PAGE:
NI newspaper review: Snow chaos, A&E 'bedlam'

By Eimear Flanagan

Image source, News Letter
Image source, Daily Mirror

Snow has caused "chaos" and "mayhem" in Northern Ireland, according to Wednesday's papers.

The Belfast Telegraph says the wintry blast led to treacherous conditions on the roads with 15 crashes and the cancellation of bus services.

It adds that drivers reported "horror" journeys, thousands of homes were left without power and many schools closed.

The News Letter says the snowiest place was Glenanne, County Armagh, where 8ins (21c) of snow was recorded.

Image source, PSNI Cookstown
Image caption,
Police posted a photo of 'just one of the many' crashes they dealt with in the snow

Elsewhere in the county, the paper reports that Craigavon Area Hospital's emergency department was "bursting at the seams" on Monday night.

'The worst yet'

It quotes SDLP councillor Declan McAlinden who visited the hospital after receiving a call from concerned staff.

He described the scene as "bedlam" and "the worst yet" with 10 ambulances waiting outside to offload patients.

The Southern Health Trust apologised to patients who experienced "lengthy waiting times" but described the situation on Monday as a "spike in activity" which was "quite normal for an emergency department".

Image caption,
The trust said the number of ambulances at Craigavon was 'not unexpected' at this time of year

A medical miracle makes the front page of the Irish News, with the heart-warming story of a sister and brother who cheated death against the odds.

Mary and Fintan O'Neill were both knocked down after getting off their school bus and suffered serious head injuries and other wounds.

Their mother, who was the first on the scene, says she found the children on the road "holding on to each other".

Amelia O'Neill says doctors told her "only a miracle" would save her daughter's life and at one point, the family were told Mary might be brain dead.

One year on, Mary's recovery has "astounded" medics and the family are counting their blessings as the "luckiest people in the world".

'DUP distain'

A frank TV interview with Gaelic games commentator Joe Brolly is widely reported in Wednesday's papers.

Image caption,
Joe Brolly complained that half of the Irish rugby team 'aren't even from Ireland'

He says middle-class Catholics have lost faith in attempts to create a shared society in Northern Ireland and says the opportunity and hope created by the 1998 Good Friday Agreement has been wasted.

He largely blames what he describes as the "contempt and distain" shown at DUP conferences, and said former DUP leader Peter Robinson was thwarted in his attempts to build confidence among Catholics.

Mr Brolly said the sport was being "destroyed" by professionalism, and claimed that "half the [national] team aren't even from Ireland".

The paper says the remark is "likely to prove controversial".

The Irish News also carries provocative comments from former first minister of Northern Ireland, David Trimble.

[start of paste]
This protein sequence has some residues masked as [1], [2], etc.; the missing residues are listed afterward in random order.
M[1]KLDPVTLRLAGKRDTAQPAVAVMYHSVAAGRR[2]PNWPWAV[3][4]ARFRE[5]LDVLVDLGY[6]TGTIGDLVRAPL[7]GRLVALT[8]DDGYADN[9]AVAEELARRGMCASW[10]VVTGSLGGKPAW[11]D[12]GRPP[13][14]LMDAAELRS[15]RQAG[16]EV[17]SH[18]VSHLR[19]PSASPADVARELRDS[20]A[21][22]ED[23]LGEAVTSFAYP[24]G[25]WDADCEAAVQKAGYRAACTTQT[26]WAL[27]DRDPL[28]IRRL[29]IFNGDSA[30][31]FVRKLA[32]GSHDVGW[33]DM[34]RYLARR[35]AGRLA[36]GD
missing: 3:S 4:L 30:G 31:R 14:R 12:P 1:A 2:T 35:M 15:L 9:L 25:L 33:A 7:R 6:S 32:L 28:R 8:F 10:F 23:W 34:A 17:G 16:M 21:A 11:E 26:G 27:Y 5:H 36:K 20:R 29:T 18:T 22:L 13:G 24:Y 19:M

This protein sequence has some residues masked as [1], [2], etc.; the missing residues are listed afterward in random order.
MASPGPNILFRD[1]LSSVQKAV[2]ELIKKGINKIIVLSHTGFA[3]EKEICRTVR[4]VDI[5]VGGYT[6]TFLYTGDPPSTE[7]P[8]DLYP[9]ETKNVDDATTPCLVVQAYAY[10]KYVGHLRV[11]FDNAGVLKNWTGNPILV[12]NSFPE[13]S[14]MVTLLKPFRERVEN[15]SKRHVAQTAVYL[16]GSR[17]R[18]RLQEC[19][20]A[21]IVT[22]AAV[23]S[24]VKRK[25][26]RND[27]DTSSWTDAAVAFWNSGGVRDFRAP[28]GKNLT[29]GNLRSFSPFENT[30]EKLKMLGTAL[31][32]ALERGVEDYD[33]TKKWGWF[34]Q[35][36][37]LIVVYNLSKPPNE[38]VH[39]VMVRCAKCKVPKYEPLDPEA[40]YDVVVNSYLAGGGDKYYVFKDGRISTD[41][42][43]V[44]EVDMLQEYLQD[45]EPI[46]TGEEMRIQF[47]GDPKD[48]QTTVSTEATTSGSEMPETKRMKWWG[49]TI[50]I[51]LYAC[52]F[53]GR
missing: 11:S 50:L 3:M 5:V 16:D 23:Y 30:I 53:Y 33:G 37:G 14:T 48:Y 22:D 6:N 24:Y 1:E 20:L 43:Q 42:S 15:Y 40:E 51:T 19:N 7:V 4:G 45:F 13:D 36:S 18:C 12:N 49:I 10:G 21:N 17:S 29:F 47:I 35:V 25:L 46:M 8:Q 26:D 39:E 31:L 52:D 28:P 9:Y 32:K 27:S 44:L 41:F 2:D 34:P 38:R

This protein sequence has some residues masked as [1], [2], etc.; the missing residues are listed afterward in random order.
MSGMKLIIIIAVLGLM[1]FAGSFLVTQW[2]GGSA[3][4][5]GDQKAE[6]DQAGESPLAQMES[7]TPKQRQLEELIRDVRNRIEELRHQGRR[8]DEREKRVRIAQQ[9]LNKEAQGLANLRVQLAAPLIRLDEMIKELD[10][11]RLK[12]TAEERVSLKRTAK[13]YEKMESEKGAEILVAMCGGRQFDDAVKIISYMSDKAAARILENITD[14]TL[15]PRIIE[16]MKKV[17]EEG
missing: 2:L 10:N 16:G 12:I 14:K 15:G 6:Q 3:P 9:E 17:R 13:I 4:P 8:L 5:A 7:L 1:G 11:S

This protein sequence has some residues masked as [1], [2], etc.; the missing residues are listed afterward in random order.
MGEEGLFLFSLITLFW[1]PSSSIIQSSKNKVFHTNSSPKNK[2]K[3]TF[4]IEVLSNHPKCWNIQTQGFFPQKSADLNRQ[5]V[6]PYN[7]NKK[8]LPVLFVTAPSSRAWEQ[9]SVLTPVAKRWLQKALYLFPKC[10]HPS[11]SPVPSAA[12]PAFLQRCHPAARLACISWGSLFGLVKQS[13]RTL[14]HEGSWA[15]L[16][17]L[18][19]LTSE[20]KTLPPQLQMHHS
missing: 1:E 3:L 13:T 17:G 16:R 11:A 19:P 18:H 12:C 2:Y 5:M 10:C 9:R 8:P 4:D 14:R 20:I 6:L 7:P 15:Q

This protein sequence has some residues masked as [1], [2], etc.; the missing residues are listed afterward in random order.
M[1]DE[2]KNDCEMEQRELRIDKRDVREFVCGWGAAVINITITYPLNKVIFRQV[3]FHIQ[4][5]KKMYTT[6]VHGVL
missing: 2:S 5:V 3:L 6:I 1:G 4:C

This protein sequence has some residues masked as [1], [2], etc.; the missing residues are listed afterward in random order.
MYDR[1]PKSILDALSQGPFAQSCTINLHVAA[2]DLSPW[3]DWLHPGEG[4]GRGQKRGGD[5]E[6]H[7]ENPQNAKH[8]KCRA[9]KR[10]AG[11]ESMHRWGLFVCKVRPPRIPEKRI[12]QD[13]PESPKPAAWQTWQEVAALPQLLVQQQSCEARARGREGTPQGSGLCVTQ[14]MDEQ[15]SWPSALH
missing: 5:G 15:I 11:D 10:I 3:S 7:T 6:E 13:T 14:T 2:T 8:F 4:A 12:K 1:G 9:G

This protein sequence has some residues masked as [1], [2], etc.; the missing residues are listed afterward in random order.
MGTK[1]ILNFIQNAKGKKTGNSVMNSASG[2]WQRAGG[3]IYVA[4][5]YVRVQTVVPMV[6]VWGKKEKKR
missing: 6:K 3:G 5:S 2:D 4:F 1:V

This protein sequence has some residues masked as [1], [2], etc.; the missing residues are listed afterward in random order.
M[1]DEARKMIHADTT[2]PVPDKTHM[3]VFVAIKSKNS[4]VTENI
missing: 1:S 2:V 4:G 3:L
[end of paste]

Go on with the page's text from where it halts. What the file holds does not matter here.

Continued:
Image caption,
Lord Trimble urged the government to cut Sinn Féin MPs' expenses

Lord Trimble accuses Sinn Féin of collapsing the Northern Ireland Assembly in order to use Brexit to further their cause for the reunification of Ireland.

He also suggested that the government should the party's Westminster expenses allowances as its MPs do not sit in Parliament.

On the topic of abstentionist MPs, speculation continues on who will challenge Sinn Féin in the forthcoming by-election in West Tyrone following the resignation of Barry McElduff.

Kevin Skelton, whose wife was murdered in the Omagh bomb in 1998, tells the News Letter he would "love to stand" to provide a voice for Trouble victims at Westminster.

'Wonderful idea'

The widower says the most important thing would be to have "the respect of both communities".

However, victims' campaigner Alan McBride, who was widowed by an IRA bomb in 1993, warned the idea could be "toxic" and "very bad for the victims' community".

He argues it would inevitably lead to questions about their impartiality, with people asking: "Whose victim are they?"

The Daily Mirror reveals that Ann Travers - whose sister was shot dead by the IRA in 1984 - has been approached to run in the by-election.

'Storm of a voice'

Ms Travers has ruled herself out due to family and work commitments but said a Troubles "legacy candidate" was a "wonderful idea".

Image source, Reuters
Image caption,
U2 called the late Dolores O'Riordan Limerick's 'Bel Canto'

The paper leads with police confirmation that there was no foul play in the sudden death of the Cranberries singer, Dolores O'Riordan.

It carries the poignant final photo she posted on her Instagram account, when she revealed her New Year's Eve celebrations would be a night in with her boyfriend, having a takeaway in her pyjamas.

It carries a tribute from Bono and U2 to Limerick's "Bel Canto".

The band tweeted: "Out of the west came this storm of a voice - she has such strength of conviction yet she could speak to the fragility in all of us.